And, as I write, Sunday’s gospel is bouncing around my brain. On Sunday we mark the Transfiguration of Our Lord—the backdoor of Epiphany and the gateway to Lent. Our texts speak of orderly succession, transfer of power, a shared and dynamic vision, an unchanged mission.

Elijah, the greatest of biblical prophets, passed the mantel to his associate Elisha in dramatic fashion. Though Elijah was tired and happy to be done with it, Elisha begged him not to go. Elijah was undeterred, clicking his heels together three times as “the chariots of Israel and its horsemen” carried Elijah into the clouds. (2 Kings 2.1-12)

Jesus, the only Son of God, dragged three disciples to the top of a lonely mountain to hobnob (virtually) with Elijah and Moses. The three disciples, terrified, would learn only later that they had been allowed to witness Jesus’ transfiguration so that they could carry on Jesus’ ministry post-resurrection. (Mark 9.2-9)

Every founder needs a successor. Every vision needs re-vision. Every organization needs re-organizing. Here’s the thing: though the vision might shift, and the face of leadership might change, the mission does not.

Our mission? As a congregation, as disciples? Though we might gather differently than did the first disciples, differently than we gathered even eleven months ago, the mission of our founder, Jesus Christ, has not faltered. That’s why, two millennia after that transformative Transfiguration, the church of Jesus Christ continues to thrive on every continent, in thousands of languages, under many names. What is that founding mission? Join us on Sunday for live zoom worship, and we’ll talk about it more.

After worship on Sunday, we ask you to remain for our February Vitality Talk, a compact, honest and insightful discussion with Vicar Phillip Potaczek of a recent article in Living Lutheran magazine: “Unpack White Privilege: The Important Work of Making Church Less Harmful.” Download the article here . If part of you says, “I don’t remember talking about White Privilege before,” you would be right. Every generation addresses that generation’s central issues as part of its mission. We have deemed discussions of race and class to be central to the unfolding founding mission of Jesus Christ.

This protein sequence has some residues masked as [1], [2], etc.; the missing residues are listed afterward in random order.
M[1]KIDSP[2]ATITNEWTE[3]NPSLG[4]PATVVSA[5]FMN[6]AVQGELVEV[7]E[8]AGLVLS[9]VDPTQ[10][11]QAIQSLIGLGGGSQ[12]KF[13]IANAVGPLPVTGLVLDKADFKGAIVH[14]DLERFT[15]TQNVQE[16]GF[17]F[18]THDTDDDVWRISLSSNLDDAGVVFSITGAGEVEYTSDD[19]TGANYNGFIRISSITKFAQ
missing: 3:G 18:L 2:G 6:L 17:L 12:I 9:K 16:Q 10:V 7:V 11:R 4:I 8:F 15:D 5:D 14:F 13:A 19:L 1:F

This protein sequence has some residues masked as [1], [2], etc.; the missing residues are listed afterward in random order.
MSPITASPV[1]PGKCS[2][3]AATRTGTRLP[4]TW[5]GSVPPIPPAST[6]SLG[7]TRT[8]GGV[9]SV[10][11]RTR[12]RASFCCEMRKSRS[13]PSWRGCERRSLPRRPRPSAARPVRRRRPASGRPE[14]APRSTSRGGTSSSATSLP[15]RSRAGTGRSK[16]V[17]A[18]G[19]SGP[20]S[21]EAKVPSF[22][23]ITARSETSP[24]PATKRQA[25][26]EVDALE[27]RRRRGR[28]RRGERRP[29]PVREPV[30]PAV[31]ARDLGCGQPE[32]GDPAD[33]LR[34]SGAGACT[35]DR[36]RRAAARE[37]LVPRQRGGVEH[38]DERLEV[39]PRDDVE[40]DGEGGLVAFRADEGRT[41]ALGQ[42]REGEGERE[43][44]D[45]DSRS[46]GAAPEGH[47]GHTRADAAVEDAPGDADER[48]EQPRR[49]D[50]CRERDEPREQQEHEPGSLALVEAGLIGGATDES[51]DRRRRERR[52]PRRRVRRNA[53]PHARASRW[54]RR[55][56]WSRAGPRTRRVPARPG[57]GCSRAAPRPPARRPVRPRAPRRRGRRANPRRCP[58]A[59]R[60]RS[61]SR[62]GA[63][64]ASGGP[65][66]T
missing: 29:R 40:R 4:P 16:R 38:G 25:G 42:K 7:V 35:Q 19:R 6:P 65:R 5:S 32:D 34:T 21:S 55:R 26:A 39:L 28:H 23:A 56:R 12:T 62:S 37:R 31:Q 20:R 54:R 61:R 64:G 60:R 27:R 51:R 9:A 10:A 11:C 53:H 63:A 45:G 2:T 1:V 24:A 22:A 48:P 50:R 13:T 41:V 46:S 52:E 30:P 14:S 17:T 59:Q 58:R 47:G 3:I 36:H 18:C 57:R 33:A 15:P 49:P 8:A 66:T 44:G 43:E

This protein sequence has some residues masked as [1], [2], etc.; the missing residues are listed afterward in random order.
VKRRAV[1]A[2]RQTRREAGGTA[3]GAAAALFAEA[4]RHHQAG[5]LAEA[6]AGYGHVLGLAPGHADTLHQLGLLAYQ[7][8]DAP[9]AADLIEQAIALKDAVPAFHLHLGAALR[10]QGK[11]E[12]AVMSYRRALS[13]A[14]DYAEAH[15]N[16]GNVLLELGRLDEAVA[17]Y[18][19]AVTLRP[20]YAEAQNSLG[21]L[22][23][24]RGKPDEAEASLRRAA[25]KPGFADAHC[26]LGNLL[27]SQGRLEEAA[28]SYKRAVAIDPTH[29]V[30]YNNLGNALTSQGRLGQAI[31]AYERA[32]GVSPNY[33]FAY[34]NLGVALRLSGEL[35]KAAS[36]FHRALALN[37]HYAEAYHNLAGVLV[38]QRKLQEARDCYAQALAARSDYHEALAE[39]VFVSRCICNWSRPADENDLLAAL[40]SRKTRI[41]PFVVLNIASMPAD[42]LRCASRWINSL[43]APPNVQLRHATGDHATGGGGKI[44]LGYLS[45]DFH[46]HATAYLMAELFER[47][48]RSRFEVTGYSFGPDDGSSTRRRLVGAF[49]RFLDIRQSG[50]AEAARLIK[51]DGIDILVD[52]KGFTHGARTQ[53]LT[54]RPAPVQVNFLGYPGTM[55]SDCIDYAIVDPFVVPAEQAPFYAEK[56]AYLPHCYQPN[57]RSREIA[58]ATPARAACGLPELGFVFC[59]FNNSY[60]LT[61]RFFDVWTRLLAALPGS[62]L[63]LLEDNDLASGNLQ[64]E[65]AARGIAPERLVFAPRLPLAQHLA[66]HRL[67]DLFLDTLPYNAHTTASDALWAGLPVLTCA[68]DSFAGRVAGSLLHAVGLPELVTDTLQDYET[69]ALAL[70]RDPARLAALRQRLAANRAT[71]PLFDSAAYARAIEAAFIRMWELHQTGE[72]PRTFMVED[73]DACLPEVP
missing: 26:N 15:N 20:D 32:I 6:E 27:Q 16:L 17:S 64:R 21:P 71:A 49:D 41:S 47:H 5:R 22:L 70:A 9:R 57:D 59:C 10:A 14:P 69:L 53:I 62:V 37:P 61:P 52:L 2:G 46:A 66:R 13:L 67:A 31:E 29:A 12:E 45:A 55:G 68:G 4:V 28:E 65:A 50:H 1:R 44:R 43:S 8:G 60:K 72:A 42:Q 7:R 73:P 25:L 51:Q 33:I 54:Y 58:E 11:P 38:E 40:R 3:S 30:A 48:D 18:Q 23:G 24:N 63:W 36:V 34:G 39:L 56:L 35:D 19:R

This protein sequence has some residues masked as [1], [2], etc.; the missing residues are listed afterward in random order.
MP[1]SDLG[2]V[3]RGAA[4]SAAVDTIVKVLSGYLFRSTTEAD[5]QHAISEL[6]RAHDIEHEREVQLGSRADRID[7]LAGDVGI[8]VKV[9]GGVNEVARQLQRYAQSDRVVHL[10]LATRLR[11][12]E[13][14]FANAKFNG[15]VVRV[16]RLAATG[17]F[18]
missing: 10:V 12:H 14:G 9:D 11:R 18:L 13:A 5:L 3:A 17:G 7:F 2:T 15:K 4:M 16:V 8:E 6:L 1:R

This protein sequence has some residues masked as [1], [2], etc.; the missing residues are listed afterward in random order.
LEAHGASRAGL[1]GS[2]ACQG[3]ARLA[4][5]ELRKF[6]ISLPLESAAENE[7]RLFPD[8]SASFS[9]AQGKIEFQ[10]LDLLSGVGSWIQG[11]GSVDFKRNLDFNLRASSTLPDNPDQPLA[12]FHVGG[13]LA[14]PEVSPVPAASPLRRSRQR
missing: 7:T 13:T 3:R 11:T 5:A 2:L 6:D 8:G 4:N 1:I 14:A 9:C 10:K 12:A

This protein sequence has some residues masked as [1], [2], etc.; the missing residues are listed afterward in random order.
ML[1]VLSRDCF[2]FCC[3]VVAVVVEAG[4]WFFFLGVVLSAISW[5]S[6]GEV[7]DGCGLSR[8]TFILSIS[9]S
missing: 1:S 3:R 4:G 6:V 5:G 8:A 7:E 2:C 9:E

Can my friend’s former employer, that creative enclave, survive the founder’s myopia?

Can a storied, venerable congregation become a novel, nimble one?

Can a nation survive violent attempts to overturn a central tenet of its mission?

Can Ascension trust the Transfigured Jesus to transform us, again and again?

One more thing. In the midst of this protracted weather pattern, leading to frigid temperatures and frequent snow, I remind us to give thanks for those who work in the cold to protect us, and to pray protection for those who live in the cold because they have no place to go. They are part of Jesus’ mission, our mission, too.

“See” you Sunday,

Pastor JoAnn Post